Baseball physics & weather's impact

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Diamondbacks' first baseman Paul Goldschmidt hits a home run at Chase Field. (Source: The Associated Press) Diamondbacks' first baseman Paul Goldschmidt hits a home run at Chase Field. (Source: The Associated Press)
Jake Lamb celebrates with teammates after hitting a grand slam. (Source: The Associated Press) Jake Lamb celebrates with teammates after hitting a grand slam. (Source: The Associated Press)
Chase Field has the second-highest altitude in MLB. (Source: 3TV/CBS 5) Chase Field has the second-highest altitude in MLB. (Source: 3TV/CBS 5)
Curt Schilling asked for the roof to be closed when he pitched for the Diamondbacks. (Source: The Associated Press) Curt Schilling asked for the roof to be closed when he pitched for the Diamondbacks. (Source: The Associated Press)
(3TV/CBS 5) -

There are the obvious ways weather impacts a baseball game. It could be sunny or cloudy. It could be raining, at which point, most teams have to stop playing. But baseball physics is fast becoming an interesting field that many are studying and coming up with some interesting results.

First, my personal least-favorite thing said by a sports announcer on a hot, humid day: "The air is heavier today so the ball isn’t going to carry as well."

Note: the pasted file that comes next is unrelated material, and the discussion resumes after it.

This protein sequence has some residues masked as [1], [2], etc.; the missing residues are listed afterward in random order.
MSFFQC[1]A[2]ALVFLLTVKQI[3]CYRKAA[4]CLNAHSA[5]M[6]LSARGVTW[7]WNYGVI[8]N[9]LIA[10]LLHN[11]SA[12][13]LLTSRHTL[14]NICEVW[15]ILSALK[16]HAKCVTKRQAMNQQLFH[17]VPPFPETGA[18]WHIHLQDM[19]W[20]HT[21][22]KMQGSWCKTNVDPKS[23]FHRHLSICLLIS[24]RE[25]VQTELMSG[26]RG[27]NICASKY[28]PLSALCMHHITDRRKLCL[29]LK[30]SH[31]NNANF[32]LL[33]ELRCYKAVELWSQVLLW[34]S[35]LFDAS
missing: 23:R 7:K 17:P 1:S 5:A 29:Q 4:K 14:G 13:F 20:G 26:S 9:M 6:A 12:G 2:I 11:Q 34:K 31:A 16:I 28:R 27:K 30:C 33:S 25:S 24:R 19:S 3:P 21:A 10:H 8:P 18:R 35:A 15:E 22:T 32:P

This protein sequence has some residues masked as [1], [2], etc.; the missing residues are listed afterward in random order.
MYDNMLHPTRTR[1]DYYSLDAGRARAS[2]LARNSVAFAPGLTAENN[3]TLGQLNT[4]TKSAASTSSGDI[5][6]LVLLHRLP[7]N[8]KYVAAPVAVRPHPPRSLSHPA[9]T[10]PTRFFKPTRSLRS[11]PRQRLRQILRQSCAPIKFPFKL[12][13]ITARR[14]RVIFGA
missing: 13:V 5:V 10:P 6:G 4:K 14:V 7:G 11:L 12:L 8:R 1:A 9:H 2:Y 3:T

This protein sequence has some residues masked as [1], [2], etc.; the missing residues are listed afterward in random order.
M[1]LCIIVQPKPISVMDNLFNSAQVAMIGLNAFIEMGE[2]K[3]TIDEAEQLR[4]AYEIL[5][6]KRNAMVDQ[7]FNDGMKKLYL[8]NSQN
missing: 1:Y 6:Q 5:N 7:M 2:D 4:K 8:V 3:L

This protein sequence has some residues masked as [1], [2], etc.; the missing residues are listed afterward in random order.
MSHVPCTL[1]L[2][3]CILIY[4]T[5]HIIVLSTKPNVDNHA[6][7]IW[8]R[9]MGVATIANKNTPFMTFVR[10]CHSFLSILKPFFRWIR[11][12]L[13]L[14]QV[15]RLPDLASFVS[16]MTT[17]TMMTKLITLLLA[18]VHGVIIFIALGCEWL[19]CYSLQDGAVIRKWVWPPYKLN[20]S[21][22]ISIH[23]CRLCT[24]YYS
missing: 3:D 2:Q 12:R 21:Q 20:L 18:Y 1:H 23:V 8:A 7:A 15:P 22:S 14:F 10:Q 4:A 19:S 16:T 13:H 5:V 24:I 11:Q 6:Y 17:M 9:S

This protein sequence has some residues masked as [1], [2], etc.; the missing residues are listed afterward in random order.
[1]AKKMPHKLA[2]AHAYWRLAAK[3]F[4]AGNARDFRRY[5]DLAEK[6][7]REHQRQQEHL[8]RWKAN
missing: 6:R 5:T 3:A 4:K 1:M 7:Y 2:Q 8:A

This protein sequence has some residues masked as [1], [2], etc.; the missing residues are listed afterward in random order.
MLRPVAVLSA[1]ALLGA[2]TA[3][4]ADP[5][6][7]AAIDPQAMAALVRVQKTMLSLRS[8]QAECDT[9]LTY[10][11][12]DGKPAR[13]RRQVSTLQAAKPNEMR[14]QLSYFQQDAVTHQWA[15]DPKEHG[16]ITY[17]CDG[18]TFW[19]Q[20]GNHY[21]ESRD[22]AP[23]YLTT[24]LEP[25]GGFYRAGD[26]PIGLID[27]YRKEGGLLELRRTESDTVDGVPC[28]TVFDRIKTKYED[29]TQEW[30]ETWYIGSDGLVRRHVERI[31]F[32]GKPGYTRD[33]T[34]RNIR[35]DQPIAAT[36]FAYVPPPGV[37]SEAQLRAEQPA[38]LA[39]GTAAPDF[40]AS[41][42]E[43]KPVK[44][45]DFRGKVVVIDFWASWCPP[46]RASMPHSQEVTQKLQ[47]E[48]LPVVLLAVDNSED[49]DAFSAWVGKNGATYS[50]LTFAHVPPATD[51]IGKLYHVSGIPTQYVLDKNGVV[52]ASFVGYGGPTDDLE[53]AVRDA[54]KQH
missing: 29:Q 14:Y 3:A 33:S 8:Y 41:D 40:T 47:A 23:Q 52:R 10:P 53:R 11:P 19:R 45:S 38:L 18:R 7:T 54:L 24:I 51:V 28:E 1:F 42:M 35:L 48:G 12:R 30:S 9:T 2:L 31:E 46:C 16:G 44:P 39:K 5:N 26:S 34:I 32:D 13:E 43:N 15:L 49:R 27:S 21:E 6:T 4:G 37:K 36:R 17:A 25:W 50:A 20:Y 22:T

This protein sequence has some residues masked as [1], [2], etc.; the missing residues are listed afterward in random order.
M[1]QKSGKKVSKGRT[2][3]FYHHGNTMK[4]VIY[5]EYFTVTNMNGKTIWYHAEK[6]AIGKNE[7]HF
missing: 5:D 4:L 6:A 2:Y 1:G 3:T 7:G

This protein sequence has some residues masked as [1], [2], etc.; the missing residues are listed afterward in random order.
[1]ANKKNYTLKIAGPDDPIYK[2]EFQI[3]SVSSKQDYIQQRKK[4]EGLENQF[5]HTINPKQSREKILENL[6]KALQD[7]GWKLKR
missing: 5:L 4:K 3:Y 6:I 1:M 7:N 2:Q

Wrong. Humid air is actually lighter than drier air. Hence, a baseball hit on a humid day will actually travel farther.

[SPECIAL SECTION: Weather blog]

What about Dodger Stadium, they say. It gets humid in there at night and the ball won’t carry.

You’re right, except it’s not the humidity, it’s the temperature. The temperature drops at night. Temperature is a much bigger factor in how far a baseball flies compared to humidity.

[RELATED: Experts: Impact of humidor at Chase Field could be significant]

Here are a few tidbits from The Physics of Baseball. A ball that would travel 400 feet in “normal” conditions goes:

  • 6 feet farther if the altitude is 1,000 feet higher. Think Chase Field and Coors Field
  • 4 feet farther for every 10 degrees warmer
  • 4 feet farther if the ball is 10 degrees warmer
  • 4 feet farther for every 1-inch drop in barometric pressure.

We all know the wind has an impact on a fly ball, but how much?

That same ball hit 400 above is helped by a 15 mph wind blowing out would travel about 445 feet. Hit into the 15 mph wind, the ball is a catchable fly ball and travels about 375 feet.

So you might be thinking the wind isn’t a factor over at Chase Field where the Diamondbacks play. It's probably not a major factor, but when the roof is open and the giant “panels” in the outfield are open, there is air movement through the stadium, most days probably headed “out” toward the outfield.

Remember in the early 2000s when Curt Schilling asked to have the roof and doors closed when he pitched? He believed the ball carried more when the stadium is open.

None of this speaks to the fantastic increase in home runs in 2017 in the MLB. Most experts say one, or all, of three things have happened to the ball, the most important part of the equation. It’s either slightly smaller, which would reduce drag, the laces could also be on tighter and lower, which would reduce drag, or the ball itself is harder, allowing it to jump off the bat more like a golf ball.

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